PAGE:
FORT McMURRAY, ALBERTA — During the nine months I've lived in Canada, I've abandoned my image of Canadians as a bunch of northern Minnesotans with their pinkies extended, single-payer health care and Queen Elizabeth's plump mugshot on every single coin in their snap-purses. They truly are a more polite, more svelte and better-smelling populace than America's, on the whole, but as the riot this week in Vancouver proved, Canada's also home to just as many firebugs and shit-for-brains weekend anarchists as anywhere else on the continent.
Two good points were made immediately after the press started with the refrain, so fast and sloppy it might as well been a hot-soup spit-take, that Canucks fans took the loss hard and thus decided to stuff towels into the gas tanks of police cruisers and torch 'em. That horseshit got called out real quick. Disappointment can morph into violence, but this violence, or something similar, would have gone down even if the Canucks had won 10-0. No one brings Molotov cocktails in from East Van or Surrey (or Seattle) and waits to see how the game shapes up, any more than a drunk walks into a pub just to see what's on tap.
No, there were a blue bazillion people jamming the streets, and enough kinetic mob energy that anyone with initiative to kick a window could inspire imitators. And everyone with cell phone cameras who stood around gawking acted as human shields. Watch the video or check out the still photos: These aren't angry mobs. They're a few assholes performing for semi-involved onlookers of what the esteemed Jonathan Katz, who covered his share of riots in Haiti with the Associated Press, cut down as "the peaceful protests for straightforward demands in Vancouver." What's depressing wasn't that the riot occurred; it's that it was about nothing except how much fun it is to smash glass when the grownups have their heads turned. Egypt overthrows its oppressive government with youth revolt. Canada overthrows a London Drugs. ¡Viva la irrelevancia!
The second point, though, was that whatever you want to call the rioters, they were Canucks fans. The riot photos bear this out; there are so many Canucks jerseys you'd think the first through third lines, plus an army of Luongos, led the charge to stomp BMWs and cave in the front of Sears (honestly, now, Sears?). Vancouver is so thoroughly a Canucks stronghold it mirrors the universal fanaticism of a big college town with no pro sports nearby — think of Lexington, Ky., or Austin, Texas. You don't ask whether someone's a Wildcats fan or a Longhorns fan or a Canucks fan; it's not only assumed, it's atmospheric. You might as well ask if someone's a fan of the nearest mountain range.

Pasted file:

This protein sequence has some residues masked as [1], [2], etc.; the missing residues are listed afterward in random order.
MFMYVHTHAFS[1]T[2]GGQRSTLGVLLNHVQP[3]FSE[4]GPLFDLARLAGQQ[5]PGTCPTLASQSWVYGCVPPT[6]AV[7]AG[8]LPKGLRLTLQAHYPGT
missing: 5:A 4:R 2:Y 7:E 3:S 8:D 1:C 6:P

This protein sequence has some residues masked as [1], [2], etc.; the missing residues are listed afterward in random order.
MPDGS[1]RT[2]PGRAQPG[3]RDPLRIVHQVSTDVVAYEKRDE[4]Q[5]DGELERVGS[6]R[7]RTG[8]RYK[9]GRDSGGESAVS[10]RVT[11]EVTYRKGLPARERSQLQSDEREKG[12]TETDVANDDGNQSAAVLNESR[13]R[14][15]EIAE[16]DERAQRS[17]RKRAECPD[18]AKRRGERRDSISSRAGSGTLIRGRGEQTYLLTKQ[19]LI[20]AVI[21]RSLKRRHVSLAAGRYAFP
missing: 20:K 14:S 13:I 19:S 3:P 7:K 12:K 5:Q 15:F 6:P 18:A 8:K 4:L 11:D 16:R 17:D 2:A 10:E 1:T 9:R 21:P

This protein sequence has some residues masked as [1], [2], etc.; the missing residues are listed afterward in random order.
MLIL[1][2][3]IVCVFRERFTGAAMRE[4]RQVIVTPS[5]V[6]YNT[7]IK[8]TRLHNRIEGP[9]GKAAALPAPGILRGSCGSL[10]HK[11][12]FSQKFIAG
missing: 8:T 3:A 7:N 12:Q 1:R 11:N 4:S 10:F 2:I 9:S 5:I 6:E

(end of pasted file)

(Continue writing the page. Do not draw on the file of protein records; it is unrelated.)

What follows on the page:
It's mostly fair to say, in face, that nearly the whole country was pulling for the Canucks. Out in northern Alberta, where I'm taking a reporting sojourn away from Vancouver, I figured oil workers would root against the Canucks. Edmonton (five hours to the south) is, after all, the damn Oilers. Calgary, the province's biggest city, is Vancouver's biggest rival and its foil, sort of like if Dallas and Seattle were the nearest big cities to one another. But the first time I wandered into a bar and sat next to a retired helicopter pilot to watch the Canucks thump the Sharks, I was struck that he and others there referred to the Canucks as "we." Canada's a tight enough country, and so dog-whipped after watching the States elope with the Stanley Cup for each of the past 18 seasons, that all allegiances had turned Canadian.
Even the folks here who saw fit to root for the Bruins did so because, they said, there were more individual Canadians on the Boston roster. At the end of Game 6 I asked a guy at the lounge where I tend bar whom he was rooting for. When he said Boston, I assumed he was from the East; one of my co-workers is from Newfoundland, and quietly pulled for Boston, she said, so the Cup would visit her hometown. Instead this particular Bruins loyalist said he was from Manitoba, the definition of nowhere, and he was pulling for the Bruins because Boston, by his reckoning, was the more Canadian team. "I'm not rooting for Team Sweden," he said, an obvious reference to Daniel and Henrick Sedin, the red-bearded Scandinavian twins. When I asked another Boston-backer later why he wasn't rooting for the Canadian team in the series, he replied that he was, and did so while imitating the Swedish Chef. Canada was pulling for Canadians, even if it meant cheering an American team.
The riots were a topic here just as anywhere else. Rumor circulated here that a Bruins fan was beaten to death with a wrench. My first thought was, That's unbelievably awful. My second was, If there's a city whose fans are capable of literally insisting that you assault them, it's probably Boston. But still.
That tale, like so much else in the aftermath, turned out to be (blessedly) a phantasm. Another illusion was that brilliant image of two people apparently enamorados in the street, mob in the background, storm trooper in the fore-. When the couple was tracked down, we learned that the girlfriend had been whacked by a shield, according to the boyfriend's dad, and the boyfriend was comforting her. What we'd all hoped was a moment of flippant amorous protest — Eros razzing Thanatos — was instead just another instance of senseless pain. Vancouver being a small town, as Canada is a small country, she and I happen to be Facebook friends, and her wall says she's fine. You can't say the same for the hundreds of other people who were injured Wednesday night. Maybe this was all unavoidable, given the tectonic pressure put on Game 7. But here's a suggestion for the Canucks once they get back to the Stanley Cup finals one day: Win, or do the truly Canadian thing and get swept, politely.